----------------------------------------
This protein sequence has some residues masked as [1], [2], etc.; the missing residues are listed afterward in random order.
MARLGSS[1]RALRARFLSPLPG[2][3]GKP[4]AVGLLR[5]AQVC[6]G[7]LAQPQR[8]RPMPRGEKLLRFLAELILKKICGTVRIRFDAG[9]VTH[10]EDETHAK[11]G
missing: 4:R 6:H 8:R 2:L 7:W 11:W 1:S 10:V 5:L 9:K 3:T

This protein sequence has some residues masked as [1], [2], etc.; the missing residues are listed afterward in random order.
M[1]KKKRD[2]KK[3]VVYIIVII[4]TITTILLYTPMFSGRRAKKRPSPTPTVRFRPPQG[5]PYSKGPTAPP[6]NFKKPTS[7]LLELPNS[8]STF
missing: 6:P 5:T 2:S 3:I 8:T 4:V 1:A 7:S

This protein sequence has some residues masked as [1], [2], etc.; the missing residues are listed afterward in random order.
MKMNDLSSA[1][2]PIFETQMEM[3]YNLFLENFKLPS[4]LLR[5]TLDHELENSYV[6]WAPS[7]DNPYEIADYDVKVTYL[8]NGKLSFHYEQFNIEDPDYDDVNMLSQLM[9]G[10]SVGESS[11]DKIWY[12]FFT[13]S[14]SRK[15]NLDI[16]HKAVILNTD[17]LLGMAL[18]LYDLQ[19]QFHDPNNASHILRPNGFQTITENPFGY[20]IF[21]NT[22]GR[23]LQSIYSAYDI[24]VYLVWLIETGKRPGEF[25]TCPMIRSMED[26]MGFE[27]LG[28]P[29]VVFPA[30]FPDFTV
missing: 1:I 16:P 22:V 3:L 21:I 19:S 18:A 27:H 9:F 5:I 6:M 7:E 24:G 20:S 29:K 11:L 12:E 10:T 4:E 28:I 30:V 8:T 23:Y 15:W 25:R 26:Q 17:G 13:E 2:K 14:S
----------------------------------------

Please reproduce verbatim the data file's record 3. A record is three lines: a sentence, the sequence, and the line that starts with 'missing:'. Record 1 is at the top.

This protein sequence has some residues masked as [1], [2], etc.; the missing residues are listed afterward in random order.
MKMNDLSSA[1][2]PIFETQMEM[3]YNLFLENFKLPS[4]LLR[5]TLDHELENSYV[6]WAPS[7]DNPYEIADYDVKVTYL[8]NGKLSFHYEQFNIEDPDYDDVNMLSQLM[9]G[10]SVGESS[11]DKIWY[12]FFT[13]S[14]SRK[15]NLDI[16]HKAVILNTD[17]LLGMAL[18]LYDLQ[19]QFHDPNNASHILRPNGFQTITENPFGY[20]IF[21]NT[22]GR[23]LQSIYSAYDI[24]VYLVWLIETGKRPGEF[25]TCPMIRSMED[26]MGFE[27]LG[28]P[29]VVFPA[30]FPDFTV
missing: 1:I 16:P 22:V 3:L 21:I 19:S 18:A 27:H 9:F 5:I 6:M 7:E 24:G 20:S 29:K 11:L 12:E 10:T 4:E 28:I 30:V 8:T 23:Y 15:W 25:R 26:Q 17:G 13:E 2:K 14:S